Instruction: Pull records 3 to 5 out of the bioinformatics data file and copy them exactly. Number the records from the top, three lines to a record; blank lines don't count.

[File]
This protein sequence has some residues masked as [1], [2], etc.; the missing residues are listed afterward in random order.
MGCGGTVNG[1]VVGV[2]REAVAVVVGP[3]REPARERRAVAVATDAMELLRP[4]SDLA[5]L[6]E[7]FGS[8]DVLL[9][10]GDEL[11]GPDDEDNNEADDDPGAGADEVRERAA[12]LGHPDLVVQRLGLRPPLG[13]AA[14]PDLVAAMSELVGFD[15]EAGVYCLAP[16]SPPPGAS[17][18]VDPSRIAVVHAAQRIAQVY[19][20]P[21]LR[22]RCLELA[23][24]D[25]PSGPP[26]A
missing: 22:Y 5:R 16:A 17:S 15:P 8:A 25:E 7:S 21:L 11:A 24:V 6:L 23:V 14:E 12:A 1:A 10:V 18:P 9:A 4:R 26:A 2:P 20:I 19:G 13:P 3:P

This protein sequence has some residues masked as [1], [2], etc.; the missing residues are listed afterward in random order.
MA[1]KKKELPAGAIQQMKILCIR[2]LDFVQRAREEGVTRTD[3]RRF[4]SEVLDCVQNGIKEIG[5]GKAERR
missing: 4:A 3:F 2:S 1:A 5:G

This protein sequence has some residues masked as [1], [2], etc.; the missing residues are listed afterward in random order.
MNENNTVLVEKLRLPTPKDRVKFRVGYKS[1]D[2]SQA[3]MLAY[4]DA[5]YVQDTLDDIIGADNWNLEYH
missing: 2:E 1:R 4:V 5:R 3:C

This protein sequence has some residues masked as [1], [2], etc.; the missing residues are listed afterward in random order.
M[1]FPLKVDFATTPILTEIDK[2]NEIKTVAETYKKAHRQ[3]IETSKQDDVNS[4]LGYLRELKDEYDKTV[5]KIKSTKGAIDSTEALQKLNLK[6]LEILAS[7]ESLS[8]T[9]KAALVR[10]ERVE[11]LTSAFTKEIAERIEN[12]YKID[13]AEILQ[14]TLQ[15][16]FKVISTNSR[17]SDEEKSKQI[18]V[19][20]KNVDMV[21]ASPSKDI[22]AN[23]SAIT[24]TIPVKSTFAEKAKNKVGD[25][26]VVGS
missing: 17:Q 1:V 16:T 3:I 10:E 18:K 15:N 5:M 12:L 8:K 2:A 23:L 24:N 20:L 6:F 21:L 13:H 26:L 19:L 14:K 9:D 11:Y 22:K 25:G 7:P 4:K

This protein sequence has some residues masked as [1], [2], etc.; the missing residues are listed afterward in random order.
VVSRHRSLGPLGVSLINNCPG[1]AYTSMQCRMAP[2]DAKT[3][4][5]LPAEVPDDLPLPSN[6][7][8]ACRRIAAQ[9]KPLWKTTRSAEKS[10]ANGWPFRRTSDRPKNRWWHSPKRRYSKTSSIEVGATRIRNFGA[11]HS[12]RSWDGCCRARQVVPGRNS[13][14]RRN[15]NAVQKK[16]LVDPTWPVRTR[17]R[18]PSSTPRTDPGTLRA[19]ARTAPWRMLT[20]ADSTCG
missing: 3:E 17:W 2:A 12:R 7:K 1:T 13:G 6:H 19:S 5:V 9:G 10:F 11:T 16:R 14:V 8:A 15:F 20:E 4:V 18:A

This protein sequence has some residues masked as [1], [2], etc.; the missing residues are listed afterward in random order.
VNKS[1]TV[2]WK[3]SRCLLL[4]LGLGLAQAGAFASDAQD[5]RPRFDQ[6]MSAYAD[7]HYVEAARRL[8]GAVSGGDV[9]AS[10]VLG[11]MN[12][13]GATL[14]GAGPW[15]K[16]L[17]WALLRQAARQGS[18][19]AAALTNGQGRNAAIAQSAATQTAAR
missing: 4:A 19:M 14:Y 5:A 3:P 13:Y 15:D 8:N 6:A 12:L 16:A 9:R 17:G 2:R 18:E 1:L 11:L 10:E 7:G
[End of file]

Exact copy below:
This protein sequence has some residues masked as [1], [2], etc.; the missing residues are listed afterward in random order.
MNENNTVLVEKLRLPTPKDRVKFRVGYKS[1]D[2]SQA[3]MLAY[4]DA[5]YVQDTLDDIIGADNWNLEYH
missing: 2:E 1:R 4:V 5:R 3:C

This protein sequence has some residues masked as [1], [2], etc.; the missing residues are listed afterward in random order.
M[1]FPLKVDFATTPILTEIDK[2]NEIKTVAETYKKAHRQ[3]IETSKQDDVNS[4]LGYLRELKDEYDKTV[5]KIKSTKGAIDSTEALQKLNLK[6]LEILAS[7]ESLS[8]T[9]KAALVR[10]ERVE[11]LTSAFTKEIAERIEN[12]YKID[13]AEILQ[14]TLQ[15][16]FKVISTNSR[17]SDEEKSKQI[18]V[19][20]KNVDMV[21]ASPSKDI[22]AN[23]SAIT[24]TIPVKSTFAEKAKNKVGD[25][26]VVGS
missing: 17:Q 1:V 16:T 3:I 10:E 18:K 15:N 5:M 12:L 8:K 2:A 23:L 24:N 20:L 6:F 21:L 13:H 26:L 19:L 14:K 9:D 11:Y 22:K 25:G 7:P 4:K

This protein sequence has some residues masked as [1], [2], etc.; the missing residues are listed afterward in random order.
VVSRHRSLGPLGVSLINNCPG[1]AYTSMQCRMAP[2]DAKT[3][4][5]LPAEVPDDLPLPSN[6][7][8]ACRRIAAQ[9]KPLWKTTRSAEKS[10]ANGWPFRRTSDRPKNRWWHSPKRRYSKTSSIEVGATRIRNFGA[11]HS[12]RSWDGCCRARQVVPGRNS[13][14]RRN[15]NAVQKK[16]LVDPTWPVRTR[17]R[18]PSSTPRTDPGTLRA[19]ARTAPWRMLT[20]ADSTCG
missing: 3:E 17:W 2:A 12:R 7:K 1:T 13:G 6:H 19:S 5:V 9:G 10:F 11:T 16:R 14:V 8:A 15:F 20:E 4:V 18:A